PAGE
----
News
02.11.2011
Unveiled> Portland Japanese Garden
Kenga Kuma's design uses natural materials to fit into a garden landscape without dominating it
Expansion to the Japanese Garden includesa tea house, educational center, and gift shop.
Courtesy Portland Japanese Garden

Architect: Kenga Kuma
Client: Portland Japanese Garden
Location: 611 SW Kingston Avenue, Portland, Oregon
Completion: 2013

After a rigorous two-year selection process, Japanese architect Kengo Kuma has been chosen to lead the expansion of the Portland Japanese Garden. The addition to the 48-year-old garden, originally designed by Tokyo Agricultural University professor Takuma Tono, includes a cultural and education center, a gift store, and a public teahouse. The project will be built adjacent to the garden’s parking lot and outside its admission gates.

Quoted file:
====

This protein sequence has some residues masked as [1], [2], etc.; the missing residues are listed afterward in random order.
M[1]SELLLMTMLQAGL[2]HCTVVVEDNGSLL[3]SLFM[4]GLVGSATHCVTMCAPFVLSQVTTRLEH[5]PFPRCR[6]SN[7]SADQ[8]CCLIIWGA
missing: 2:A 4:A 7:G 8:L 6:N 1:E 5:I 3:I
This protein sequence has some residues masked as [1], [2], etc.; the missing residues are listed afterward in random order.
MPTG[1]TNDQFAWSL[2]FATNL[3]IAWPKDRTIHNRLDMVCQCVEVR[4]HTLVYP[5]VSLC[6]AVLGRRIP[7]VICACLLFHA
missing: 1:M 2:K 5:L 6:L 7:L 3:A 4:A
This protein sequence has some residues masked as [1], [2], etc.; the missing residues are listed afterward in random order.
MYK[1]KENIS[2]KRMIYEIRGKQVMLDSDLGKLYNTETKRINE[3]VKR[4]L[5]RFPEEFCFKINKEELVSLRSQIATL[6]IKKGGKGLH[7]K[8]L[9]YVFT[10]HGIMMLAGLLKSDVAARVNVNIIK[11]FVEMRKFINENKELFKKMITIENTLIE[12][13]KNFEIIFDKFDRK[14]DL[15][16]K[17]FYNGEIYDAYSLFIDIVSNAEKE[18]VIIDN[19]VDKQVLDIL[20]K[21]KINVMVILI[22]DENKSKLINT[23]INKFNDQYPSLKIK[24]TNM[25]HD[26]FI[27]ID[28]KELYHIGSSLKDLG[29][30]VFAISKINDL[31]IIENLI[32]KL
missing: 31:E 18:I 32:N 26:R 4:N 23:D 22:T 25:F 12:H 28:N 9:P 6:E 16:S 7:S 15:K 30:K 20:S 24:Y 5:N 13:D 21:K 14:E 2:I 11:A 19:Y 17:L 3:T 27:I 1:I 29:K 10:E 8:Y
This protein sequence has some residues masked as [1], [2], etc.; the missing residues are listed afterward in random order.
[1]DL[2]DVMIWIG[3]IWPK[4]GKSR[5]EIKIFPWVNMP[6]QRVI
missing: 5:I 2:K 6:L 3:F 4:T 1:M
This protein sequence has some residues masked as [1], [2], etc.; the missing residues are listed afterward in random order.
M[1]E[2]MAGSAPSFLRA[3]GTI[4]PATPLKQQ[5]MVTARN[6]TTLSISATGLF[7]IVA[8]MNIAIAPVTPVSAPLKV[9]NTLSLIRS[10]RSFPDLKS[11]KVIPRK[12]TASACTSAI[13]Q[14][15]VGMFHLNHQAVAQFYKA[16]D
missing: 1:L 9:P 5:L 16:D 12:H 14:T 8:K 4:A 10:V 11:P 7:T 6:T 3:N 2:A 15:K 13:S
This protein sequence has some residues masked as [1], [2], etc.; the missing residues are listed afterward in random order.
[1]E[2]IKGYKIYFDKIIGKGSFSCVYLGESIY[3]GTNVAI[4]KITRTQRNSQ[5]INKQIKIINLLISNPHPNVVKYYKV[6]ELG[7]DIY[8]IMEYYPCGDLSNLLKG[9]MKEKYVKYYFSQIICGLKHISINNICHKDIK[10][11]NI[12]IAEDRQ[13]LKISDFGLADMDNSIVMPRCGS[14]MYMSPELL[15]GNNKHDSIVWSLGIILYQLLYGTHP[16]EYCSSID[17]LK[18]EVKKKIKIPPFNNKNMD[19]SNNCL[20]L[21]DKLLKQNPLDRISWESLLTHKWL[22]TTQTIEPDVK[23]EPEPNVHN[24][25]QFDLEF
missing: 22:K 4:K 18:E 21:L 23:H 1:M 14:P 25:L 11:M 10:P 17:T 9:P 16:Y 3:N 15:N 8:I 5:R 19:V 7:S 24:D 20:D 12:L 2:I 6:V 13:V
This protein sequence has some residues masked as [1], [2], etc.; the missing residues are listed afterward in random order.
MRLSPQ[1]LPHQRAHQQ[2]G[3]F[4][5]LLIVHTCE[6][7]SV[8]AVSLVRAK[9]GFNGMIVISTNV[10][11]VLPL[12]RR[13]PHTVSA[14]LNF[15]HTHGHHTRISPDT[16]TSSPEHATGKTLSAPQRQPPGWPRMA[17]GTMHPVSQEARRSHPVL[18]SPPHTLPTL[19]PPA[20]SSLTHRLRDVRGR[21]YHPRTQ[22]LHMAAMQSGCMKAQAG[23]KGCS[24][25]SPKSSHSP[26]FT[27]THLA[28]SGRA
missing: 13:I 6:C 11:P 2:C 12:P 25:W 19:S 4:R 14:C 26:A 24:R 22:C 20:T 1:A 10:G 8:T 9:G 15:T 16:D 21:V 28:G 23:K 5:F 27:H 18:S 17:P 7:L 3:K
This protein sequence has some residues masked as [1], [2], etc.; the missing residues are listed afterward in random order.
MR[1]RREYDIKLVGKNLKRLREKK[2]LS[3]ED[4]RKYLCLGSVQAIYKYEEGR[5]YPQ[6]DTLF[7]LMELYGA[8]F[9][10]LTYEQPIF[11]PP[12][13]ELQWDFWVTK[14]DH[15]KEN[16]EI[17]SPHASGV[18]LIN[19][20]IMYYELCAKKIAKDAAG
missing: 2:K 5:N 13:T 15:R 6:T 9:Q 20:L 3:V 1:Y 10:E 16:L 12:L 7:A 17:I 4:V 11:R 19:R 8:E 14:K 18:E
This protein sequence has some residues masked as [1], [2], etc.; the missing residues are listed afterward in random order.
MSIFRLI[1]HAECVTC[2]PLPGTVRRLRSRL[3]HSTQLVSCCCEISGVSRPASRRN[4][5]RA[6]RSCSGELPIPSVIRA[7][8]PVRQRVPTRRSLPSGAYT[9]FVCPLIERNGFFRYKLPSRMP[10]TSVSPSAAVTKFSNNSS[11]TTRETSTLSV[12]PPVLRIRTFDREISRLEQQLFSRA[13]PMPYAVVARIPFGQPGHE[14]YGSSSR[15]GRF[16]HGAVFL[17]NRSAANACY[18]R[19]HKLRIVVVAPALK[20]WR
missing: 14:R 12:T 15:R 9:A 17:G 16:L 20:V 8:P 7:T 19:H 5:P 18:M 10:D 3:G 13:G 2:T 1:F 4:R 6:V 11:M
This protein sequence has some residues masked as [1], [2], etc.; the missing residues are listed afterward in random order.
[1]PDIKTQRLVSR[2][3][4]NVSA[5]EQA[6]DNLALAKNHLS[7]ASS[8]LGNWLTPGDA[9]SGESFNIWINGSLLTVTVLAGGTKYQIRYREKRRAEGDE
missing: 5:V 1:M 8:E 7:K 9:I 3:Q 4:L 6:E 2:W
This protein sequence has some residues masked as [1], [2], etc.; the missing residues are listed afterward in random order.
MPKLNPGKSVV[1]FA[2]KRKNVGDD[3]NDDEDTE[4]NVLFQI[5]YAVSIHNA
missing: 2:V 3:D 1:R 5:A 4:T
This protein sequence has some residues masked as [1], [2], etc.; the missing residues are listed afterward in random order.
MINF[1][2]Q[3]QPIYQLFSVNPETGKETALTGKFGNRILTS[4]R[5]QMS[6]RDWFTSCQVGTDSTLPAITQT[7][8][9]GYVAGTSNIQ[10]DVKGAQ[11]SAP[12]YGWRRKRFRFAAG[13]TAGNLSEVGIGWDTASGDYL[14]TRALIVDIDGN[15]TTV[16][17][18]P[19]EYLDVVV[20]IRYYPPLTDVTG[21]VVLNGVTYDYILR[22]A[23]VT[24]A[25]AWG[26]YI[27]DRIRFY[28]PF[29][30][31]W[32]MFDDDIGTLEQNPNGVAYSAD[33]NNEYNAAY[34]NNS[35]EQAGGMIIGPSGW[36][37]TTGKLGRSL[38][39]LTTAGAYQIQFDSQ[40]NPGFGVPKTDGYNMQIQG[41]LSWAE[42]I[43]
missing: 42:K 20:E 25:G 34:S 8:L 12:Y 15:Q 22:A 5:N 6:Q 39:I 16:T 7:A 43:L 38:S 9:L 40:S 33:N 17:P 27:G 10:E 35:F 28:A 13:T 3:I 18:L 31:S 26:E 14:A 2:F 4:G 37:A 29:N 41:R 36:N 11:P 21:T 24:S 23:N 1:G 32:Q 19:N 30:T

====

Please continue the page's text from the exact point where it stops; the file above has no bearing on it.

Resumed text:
Using local natural materials such as wood and weather-treated papers, Kuma’s concept blends contemporary architectural elements with traditional Japanese vernacular. For instance, the stair-stepped, exposed wood Komorebi Living Room, as Kuma calls it, was developed as an abstraction of taruki construction, he said. It allows natural “dappled” light through while also providing generous views of the garden and the Northwest forest beyond.

Portland Japanese Garden by Kenga Kuma

Kuma will use local materials such as wood and weather-treated papers.
 

The new building designs will vary slightly according to function and will take advantage of varying views and natural light. Balaszs Bognar, Project Architect, explains that the goal is “that the buildings are not thought of as a series of semi-detached objects but as a coordinated sequence that leads to the main event: the gardens themselves.”

Ed McVicker, president of the Garden’s board, said that Kuma’s design “really demonstrated that he understood the importance of building structures within the landscape, not dominating it.” He added, “Bringing on a Japanese architect makes sense. It fits our vision and process for this garden.” Ground-breaking will take place following the garden’s capital campaign. However, McVicker says completion would be timed to the Garden’s 50th Anniversary in 2013.

Allison Milionis